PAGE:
Just like standard tortoiseshell cats, torbies don’t belong to any single breed. This label just refers to the coat pattern and colors they have.
So, you may have to look around a little before you stumble across a torbie kitten, unless you are choosing a breeder who specializes in the pattern.
Choosing a Black and Orange Cat
Because black and orange coloring doesn’t belong to any one single cat breed, choosing a black and orange cat can leave you with a lot of options.
The breeds that can have tortoiseshell coloring vary quite a lot from one another in their general appearance and personality.
If you’re looking for a cat with a certain appearance or personality, you should look into that specific breed.
If you care less about a cat’s temperament, and more about getting that beautiful coloring, you may be able to find breeders who specialize in tortie mixed breeds.
Either way, make sure you are choosing a reputable breeder.
Black and Orange Cat Health
As tortoiseshell cats are not a breed of their own, the health issues that affect each individual tortie can really vary.
If your black and orange cat comes from a specific breed, you should look at the potential health problems that can affect that breed.
But the tortoiseshell pattern itself is not connected to any health problems.
A Finnish study that looked into the general health of cats and found that the most common health issues would affect the mouth, kidneys, and skin.
Keep your Tortie a healthy weight through exercise and a balanced diet, and keep them mentally stimulated to ensure the longest life possible. And don’t forget regular vet check ups.
Choosing a responsible breeder can also help your kitten have the best, healthiest life possible.
Is a Black and Orange Cat Right for Me?
The difficulty with knowing is that a black and orange cat is right for you is that they can all be so different from one another.
If you are choosing a purebred cat with black and orange coloring, make sure to research the breed well.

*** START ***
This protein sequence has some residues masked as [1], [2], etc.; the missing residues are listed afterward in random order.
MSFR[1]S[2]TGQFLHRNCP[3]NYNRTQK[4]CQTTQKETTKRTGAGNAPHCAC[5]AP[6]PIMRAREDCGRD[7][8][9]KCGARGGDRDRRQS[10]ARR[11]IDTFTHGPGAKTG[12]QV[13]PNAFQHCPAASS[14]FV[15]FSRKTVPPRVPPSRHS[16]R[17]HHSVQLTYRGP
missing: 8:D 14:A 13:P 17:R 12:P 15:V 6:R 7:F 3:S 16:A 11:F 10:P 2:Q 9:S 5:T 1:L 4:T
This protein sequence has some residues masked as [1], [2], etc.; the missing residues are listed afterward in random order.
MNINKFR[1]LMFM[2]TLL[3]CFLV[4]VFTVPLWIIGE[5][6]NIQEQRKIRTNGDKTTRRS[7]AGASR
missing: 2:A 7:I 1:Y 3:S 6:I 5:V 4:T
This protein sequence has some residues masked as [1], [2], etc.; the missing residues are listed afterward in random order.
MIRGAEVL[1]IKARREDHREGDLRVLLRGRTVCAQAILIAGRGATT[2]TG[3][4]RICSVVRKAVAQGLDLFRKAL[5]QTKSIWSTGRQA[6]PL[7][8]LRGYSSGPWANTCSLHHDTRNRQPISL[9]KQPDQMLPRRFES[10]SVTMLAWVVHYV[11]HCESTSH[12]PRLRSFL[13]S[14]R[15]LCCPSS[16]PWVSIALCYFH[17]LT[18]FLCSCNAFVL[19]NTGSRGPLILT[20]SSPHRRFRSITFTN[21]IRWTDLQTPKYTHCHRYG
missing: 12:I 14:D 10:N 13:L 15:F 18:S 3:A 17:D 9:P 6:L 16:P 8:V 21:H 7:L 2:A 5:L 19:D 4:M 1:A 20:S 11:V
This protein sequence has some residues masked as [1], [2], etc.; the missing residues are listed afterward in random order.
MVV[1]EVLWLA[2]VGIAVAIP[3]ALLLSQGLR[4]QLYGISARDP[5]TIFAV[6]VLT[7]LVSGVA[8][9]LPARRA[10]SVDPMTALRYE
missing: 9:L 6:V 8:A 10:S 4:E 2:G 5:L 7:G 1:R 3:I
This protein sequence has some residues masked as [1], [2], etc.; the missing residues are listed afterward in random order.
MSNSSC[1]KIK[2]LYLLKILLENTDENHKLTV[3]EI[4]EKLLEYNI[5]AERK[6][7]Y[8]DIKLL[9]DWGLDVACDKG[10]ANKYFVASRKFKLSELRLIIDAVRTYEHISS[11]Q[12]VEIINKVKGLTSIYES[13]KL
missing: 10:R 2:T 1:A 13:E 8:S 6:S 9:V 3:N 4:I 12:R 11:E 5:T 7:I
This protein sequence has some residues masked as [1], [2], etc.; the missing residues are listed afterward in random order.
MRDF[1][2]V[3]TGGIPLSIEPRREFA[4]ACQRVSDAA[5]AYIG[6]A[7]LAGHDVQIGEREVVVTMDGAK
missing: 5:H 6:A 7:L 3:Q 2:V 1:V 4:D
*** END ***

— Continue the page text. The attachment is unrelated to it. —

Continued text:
This will help you find out about their personality and care needs.
Alternatively, you can speak to rescue centers to see if they have any tortoiseshell cats that match what you are looking for.
This is a great way to offer a slightly older cat a second chance at a loving home, and you will know a little more about what they’re like before bringing them home.
Black and orange Cat Summary
Black and orange cats have beautiful coloring and are each very unique from the next. So, they can make wonderful pets and talking points.
Do you have a black and orange cat at home? Make sure to let us know what breed yours is in the comments.
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References and Further Reading
- Hicks, B. ‘Torties and Torbies (Tortoiseshell and Tortoiseshell Tabby)’, Seregiontica
- Vapalahti, K. (et al), ‘Health and Behavioral Survey of Over 8000 Finnish Cats’, Frontiers in Veterinary Science (2016)
- Stelow, E. (et al), ‘The Relationship Between Coat Color and Aggressive Behaviors in the Domestic Cat’, Journal of Applied Animal Welfare Science (2016)
- O’Neill, D. (et al), ‘Longevity and Mortality of Cats Attending Primary Care Veterinary Practices in England’, Journal of Feline Medicine and Surgery (2015)